[en] Highlights: • Developed model-based efficiency performance metrics for industrial pneumatic systems. • Quantified system efficiency increases due to the Pneumatic Strain Energy Accumulator. • Experimentally validated model efficiency increases ranging from 32% to over 78% - Abstract: A number of national organizations have recently expressed interest in research to develop materials and devices that achieve greater energy storage capacity, power density and increased energy efficiency on the heels of a report finding that the pneumatic sector of the fluid power industry averages only 15% efficiency. One way of improving efficiency is the use of compressed air storage and recycling devices. The pneumatic Strain Energy Accumulator is a recently developed device that recycles exhaust gas from one pneumatic component, stores it in a highly efficient process, and reuses the stored exhaust gas at a constant pressure to power another pneumatic component. This work analyzes system efficiency increases directly attributable to the implementation of a pneumatic strain energy accumulator by applying an analytical methodology for system level efficiency improvement calculations, experimental validation, and compressed air savings projections. Experimentally determined efficiency increases ranged between 32% and 78%, demonstrating that the pneumatic strain energy accumulator can be a viable part of the solution to the fluid power efficiency challenge.
[en] We investigate the economic viability of coupling a wind farm with compressed air energy storage (CAES) to participate in the day-ahead electricity market at a time when renewable portfolio standards are not binding and wind competes freely in the marketplace. In our model, the CAES is used to reduce the risk of committing uncertain quantities of wind energy and to shift dispatch of wind generation to high price periods. Other sources of revenue (capacity markets, ancillary services, price arbitrage) are not included in the analysis. We present a model to calculate profit maximizing day-ahead dispatch schedules based on wind forecasts. Annual profits are determined with dispatch schedules and actual wind generation values. We find that annual income for the modeled wind–CAES system would not cover annualized capital costs using market prices from the years 2006 to 2009. We also estimate market prices with a carbon price of $20 and $50 per tonne CO2 and find that revenue would still not cover the capital costs. The implied cost per tonne of avoided CO2 to make a wind–CAES profitable from trading on the day-ahead market is roughly $100, with large variability due to electric power prices. - Highlights: ► We modeled a wind farm participating in the day-ahead electricity market. ► We calculated optimal day-ahead market offers based on wind forecasts. ► Revenue is then calculated using measured wind power. ► We find that revenue is insufficient to cover capital costs at current market prices.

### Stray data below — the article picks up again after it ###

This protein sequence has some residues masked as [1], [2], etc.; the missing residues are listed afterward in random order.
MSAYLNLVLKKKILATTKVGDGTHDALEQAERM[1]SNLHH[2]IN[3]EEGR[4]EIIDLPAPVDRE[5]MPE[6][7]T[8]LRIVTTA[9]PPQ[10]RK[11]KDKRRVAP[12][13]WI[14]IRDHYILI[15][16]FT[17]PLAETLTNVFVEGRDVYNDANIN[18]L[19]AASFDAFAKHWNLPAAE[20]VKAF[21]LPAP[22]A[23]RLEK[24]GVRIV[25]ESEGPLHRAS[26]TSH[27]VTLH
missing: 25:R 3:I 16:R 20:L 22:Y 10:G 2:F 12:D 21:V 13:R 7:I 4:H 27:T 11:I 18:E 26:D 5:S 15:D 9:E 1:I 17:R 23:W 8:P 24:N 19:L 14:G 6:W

[en] Significant natural gas and electricity price variation and volatility, especially during the past few years, raise questions about understanding the value drivers behind electricity storage. The impact of these drivers for pure storage (such as pumped hydroelectric storage) and compressed air energy storage (CAES) are different and in this paper we explore these differences in operation and net revenue over a variety of timescales. We also consider the arbitrage value that is attainable in practice and explain why simple forecasting techniques based on historical data will generally be less successful for CAES. The breakeven cost of storage and how this can depend on regulatory treatment of storage and market structure is also considered. (author)